In general, the longer the password, and the more random it is, the more secure it is. This is because if a password file is stolen, the passwords are stored there are stored in encrypted format, where each password is encrypted with… itself. This means that in order to determine what an account
‘s password is, an attack must try encrypting every random possible string and see if it matches the encrypted password.
Naturally, this means that all possible 2-character strings can be tried quicker than 3-character strings, and 4 character strings will take even longer. Unfortunately, thanks to Moore’s Law, “longer” means “a few milliseconds”. 8 character passwords are usually the minimum, but by some estimates, even that is not sufficient. To make for an even bigger challenge, us humans tend to have a hard time remembering random letters and numbers. This leads to bad habits such as using the same password on multiple sites, and that can cause its own problems.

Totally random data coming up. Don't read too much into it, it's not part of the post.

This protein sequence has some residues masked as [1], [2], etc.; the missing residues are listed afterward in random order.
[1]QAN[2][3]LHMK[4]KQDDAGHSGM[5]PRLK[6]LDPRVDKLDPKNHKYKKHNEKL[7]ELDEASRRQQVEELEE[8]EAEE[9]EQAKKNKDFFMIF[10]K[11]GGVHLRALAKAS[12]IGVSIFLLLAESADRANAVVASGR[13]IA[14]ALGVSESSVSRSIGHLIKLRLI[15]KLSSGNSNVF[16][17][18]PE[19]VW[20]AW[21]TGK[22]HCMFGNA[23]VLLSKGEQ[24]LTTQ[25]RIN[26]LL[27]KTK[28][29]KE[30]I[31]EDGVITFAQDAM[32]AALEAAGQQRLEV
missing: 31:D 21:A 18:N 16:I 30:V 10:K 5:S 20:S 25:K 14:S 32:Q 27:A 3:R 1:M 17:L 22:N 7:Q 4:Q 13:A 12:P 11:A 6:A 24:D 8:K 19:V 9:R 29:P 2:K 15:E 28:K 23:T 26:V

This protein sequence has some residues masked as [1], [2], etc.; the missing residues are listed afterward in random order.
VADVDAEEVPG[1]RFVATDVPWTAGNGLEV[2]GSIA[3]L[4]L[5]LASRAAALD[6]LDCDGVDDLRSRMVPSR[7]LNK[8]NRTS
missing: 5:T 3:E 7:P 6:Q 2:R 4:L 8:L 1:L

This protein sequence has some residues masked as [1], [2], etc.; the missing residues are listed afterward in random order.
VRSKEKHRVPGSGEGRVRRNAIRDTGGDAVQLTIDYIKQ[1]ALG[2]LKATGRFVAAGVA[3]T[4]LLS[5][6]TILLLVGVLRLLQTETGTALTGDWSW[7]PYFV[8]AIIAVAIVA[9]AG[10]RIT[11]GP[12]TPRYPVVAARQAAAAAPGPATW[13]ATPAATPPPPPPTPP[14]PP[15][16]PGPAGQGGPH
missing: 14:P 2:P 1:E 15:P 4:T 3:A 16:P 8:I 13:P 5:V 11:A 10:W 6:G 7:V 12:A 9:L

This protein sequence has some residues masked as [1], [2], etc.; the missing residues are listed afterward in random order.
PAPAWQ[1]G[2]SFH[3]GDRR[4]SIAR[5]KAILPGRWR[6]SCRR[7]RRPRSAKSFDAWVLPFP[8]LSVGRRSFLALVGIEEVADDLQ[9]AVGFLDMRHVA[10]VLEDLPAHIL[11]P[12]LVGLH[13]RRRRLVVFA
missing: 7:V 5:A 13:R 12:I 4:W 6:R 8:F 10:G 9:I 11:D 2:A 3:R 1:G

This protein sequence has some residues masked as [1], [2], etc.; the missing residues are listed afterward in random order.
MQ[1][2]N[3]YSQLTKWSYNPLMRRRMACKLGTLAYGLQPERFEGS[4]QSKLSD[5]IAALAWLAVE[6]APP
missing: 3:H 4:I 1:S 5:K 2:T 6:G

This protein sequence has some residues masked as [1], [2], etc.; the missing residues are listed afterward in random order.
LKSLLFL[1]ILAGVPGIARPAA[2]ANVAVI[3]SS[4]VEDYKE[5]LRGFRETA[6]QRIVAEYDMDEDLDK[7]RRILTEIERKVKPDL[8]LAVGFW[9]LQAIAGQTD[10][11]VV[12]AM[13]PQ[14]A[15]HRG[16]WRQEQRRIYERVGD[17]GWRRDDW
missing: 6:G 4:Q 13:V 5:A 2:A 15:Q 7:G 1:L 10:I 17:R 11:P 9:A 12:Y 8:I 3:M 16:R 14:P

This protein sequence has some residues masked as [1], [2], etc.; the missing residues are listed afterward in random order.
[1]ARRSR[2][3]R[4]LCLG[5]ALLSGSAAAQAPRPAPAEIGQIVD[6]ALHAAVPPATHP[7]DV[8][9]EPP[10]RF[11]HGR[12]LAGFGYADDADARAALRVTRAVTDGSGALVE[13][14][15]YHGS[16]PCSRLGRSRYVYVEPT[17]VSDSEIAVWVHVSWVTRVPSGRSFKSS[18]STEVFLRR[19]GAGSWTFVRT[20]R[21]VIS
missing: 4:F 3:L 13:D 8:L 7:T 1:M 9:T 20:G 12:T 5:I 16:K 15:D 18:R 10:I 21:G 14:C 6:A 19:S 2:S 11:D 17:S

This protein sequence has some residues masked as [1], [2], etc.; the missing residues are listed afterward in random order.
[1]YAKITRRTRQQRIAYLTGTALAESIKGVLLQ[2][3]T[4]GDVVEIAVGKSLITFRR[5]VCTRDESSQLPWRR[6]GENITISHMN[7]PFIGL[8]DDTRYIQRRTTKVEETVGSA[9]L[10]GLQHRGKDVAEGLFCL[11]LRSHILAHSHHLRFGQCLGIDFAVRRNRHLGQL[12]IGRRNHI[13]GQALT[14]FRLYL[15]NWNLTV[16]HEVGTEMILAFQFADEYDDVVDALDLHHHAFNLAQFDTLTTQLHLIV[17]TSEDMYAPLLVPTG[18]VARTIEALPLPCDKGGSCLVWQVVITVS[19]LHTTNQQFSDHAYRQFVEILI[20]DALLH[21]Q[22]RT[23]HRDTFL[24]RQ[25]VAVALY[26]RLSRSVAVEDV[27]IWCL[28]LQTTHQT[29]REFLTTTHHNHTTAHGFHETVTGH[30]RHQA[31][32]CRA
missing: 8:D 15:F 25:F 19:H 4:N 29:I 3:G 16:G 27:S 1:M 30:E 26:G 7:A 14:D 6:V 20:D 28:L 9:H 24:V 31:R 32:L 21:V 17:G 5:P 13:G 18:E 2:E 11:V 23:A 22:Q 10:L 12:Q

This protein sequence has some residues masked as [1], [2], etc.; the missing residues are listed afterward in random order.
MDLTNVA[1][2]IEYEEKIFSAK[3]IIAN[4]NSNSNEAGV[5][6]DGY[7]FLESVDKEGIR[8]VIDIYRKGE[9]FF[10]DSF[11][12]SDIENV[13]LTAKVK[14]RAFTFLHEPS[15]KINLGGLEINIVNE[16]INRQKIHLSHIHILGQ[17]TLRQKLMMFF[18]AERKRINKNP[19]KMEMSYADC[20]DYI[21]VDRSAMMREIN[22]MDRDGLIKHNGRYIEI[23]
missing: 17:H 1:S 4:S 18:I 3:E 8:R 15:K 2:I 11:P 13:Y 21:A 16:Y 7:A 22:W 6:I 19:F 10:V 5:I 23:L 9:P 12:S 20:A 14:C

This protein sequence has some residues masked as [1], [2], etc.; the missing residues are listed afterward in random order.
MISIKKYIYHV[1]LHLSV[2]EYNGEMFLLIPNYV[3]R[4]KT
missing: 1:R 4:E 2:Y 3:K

This is where Diceware comes in. The concept is over a decade old, and rather simple: you roll 5 dice, and then look up the number against a word list to get a word. Words are easy for us humans to remember, yet the dice rolls themselves are quite random. Let’s look at a sample run:
That’s 20 dice rolls, which means there is a one-in-6^20 (3.65 * 10^15) chance of getting that specific dice roll or, for an attacker, 6^20 guesses they need to make to try every possible password. As computers evolve and longer passwords are needed, more rolls of the dice can be made.
This app can be used online at: https://diceware.dmuth.org/
Please try it out and let me know what you think. Naturally, my source code is also available for download. It can be found over on GitHub.